White Lightsabers in Star Wars: Legacy

Please note that the following is entirely fan speculation on my part. You can disagree or agree as you like. It's just a neat idea I came up with given the new canon established for lightsaber colors in the Star Wars Universe. Now, note also that I'm sticking with the canon as established, but still tying the Star Wars: Legacy comics by Dark Horse into the mythology, as they take place over 100 years after the current films, and 135 years after Return of the Jedi.

In the end, what I'm saying is, I don't care about orange and rainbow lightsabers from the old Expanded Universe, and how whether you were a Jedi Guardian meant green. I'm exploring the idea of the white lightsabers that first debuted with the Imperial Knights in Star Wars: Legacy and how they might have come to be, based on how Ahsoka got hers in the canon novel Ahsoka. 

Also note that all images here are linked directly from Wookieepedia. I don't own them.

Now that I've got all that rambling out of the way, let's check it out.

image used for criticism and scholarship under Fair Use doctrine.

Lightsaber Colors in Star Wars

In the current canon, first established in the Clone Wars cartoon, there are seven colors of lightsaber. These are: 

  • Common Colors: Blue, Green
  • Rare Colors: Yellow 
  • Dark Side Color: Red
  • Unique Colors: Purple (Mace Windu), Black (Darksaber)
  • Unique Before Legacy: White (Ahsoka only; Imperial Knights in Legacy Era)

I won't address the Darksaber, as we don't have clear information on why exactly it has a black blade. We just know that it's an entirely unique saber with a flat blade created by the only Mandalorian Jedi ever.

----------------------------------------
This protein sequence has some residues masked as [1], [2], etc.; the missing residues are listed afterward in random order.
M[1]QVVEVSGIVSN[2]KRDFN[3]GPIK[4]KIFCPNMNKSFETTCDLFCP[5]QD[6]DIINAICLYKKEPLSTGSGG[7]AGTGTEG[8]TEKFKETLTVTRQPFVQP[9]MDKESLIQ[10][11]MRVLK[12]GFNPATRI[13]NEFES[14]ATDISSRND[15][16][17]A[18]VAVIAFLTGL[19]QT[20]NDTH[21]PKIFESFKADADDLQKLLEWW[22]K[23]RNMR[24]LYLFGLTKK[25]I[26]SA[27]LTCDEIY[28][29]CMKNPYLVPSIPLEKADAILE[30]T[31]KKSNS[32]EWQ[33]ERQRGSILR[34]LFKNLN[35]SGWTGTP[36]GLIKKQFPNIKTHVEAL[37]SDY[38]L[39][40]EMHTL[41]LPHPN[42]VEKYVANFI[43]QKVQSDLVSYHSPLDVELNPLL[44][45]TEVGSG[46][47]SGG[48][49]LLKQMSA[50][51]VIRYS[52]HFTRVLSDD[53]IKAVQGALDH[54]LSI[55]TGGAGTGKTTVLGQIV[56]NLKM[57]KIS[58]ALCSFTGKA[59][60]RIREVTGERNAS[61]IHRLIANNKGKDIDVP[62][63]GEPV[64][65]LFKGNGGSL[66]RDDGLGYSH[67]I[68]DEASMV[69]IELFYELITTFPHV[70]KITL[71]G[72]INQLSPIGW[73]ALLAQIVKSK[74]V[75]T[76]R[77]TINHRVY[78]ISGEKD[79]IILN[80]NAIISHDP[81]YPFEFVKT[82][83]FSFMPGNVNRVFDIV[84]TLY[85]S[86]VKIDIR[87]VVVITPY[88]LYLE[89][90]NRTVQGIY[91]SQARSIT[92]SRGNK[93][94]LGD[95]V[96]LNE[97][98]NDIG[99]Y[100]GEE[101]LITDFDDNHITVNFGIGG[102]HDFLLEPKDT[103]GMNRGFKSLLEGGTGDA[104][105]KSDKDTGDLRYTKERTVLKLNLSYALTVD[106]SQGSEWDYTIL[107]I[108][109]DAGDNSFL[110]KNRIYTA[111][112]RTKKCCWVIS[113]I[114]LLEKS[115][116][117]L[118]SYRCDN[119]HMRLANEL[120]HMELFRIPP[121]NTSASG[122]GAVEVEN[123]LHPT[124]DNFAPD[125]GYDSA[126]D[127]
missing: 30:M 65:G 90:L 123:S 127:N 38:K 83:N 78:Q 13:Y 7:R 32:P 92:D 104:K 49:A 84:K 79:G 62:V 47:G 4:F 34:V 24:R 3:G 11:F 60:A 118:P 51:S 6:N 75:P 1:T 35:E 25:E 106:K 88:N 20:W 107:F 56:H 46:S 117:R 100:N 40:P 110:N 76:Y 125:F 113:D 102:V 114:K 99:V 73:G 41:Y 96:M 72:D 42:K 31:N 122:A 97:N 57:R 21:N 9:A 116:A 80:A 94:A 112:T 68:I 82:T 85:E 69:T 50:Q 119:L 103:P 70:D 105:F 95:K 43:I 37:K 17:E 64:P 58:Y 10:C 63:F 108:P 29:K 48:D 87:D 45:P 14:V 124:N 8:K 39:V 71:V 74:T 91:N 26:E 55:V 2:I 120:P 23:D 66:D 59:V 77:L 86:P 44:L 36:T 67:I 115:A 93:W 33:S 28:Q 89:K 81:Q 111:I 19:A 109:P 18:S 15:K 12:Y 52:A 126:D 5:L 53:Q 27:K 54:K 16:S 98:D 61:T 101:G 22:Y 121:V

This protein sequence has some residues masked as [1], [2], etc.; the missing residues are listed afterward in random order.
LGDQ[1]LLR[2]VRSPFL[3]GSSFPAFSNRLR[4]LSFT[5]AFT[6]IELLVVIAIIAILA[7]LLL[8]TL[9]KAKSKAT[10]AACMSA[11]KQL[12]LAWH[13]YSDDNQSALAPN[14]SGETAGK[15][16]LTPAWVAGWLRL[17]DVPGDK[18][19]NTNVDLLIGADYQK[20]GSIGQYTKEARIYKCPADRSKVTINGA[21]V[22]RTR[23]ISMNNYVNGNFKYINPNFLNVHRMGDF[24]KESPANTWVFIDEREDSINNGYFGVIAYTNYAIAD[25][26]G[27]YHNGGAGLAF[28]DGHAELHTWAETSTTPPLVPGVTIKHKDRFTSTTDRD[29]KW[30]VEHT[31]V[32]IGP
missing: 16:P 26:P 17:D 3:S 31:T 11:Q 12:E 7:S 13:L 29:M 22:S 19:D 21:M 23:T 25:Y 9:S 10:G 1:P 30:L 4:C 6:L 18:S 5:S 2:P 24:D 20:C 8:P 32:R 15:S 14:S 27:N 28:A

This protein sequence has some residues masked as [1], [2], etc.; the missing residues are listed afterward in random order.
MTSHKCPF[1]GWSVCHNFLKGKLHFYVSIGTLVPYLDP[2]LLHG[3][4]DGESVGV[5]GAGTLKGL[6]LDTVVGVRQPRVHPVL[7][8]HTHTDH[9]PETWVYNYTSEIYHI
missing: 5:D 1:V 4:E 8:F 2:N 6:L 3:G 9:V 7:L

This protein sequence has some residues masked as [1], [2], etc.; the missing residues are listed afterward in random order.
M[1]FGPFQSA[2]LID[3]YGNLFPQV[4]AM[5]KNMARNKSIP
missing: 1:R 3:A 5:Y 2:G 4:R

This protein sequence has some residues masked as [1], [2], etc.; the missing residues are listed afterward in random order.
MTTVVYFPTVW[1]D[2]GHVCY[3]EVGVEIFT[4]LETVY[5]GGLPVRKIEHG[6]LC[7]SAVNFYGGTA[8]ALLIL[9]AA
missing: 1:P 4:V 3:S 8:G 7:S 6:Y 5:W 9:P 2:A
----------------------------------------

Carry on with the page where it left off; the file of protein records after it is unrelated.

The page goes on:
Common and uncommon lightsabers are colored as they are based on the kind of kyber crystal that focuses their beam--it's that simple. Green crystals make green lightsabers, etc. Much like a Harry Potter wand, the crystal chooses the Jedi during a trial they face, usually (but not always) on Ilum. I have deemed yellow an uncommon color as we've only seen it wielded by Jedi Temple Guardians in Clone Wars and Rebels, and, if I'm not mistaken, a few times in the background.

Yellow-bladed lightsabers thus present a conundrum within canon as they've never been clarified. It could be theorized that any Jedi padawan who is chosen by a yellow crystal is thus destined to become a Temple Guardian. Alternately, there may be a ritual undergone by Temple Guardians to color their crystals yellow, in a similar manner as bleeding, below.  

Technically, according to Wookieepedia, Mace Windu's lightsaber is no different, simply having its shade from an unique amethyst khyber crystal. That's fine, but I like to think his saber has something to do with the fact that Windu always walks a delicate line right on the edge of the dark side. After all, purple is what you get when you combine blue and red. 

It's also worth noting that Wookieepedia also claims that kyber crystals are colorless until chosen by a Jedi. This, however, contradicts their appearances in media, wherein they are colored when they choose the Jedi, and wherein crystals are found that are already colored, as with the giant green crystal Obi-Wan and Anakin find on Utapau in Clone Wars Legacy. There is an example of a colorless crystal in canon--the one worn by Jyn Erso in Rogue One.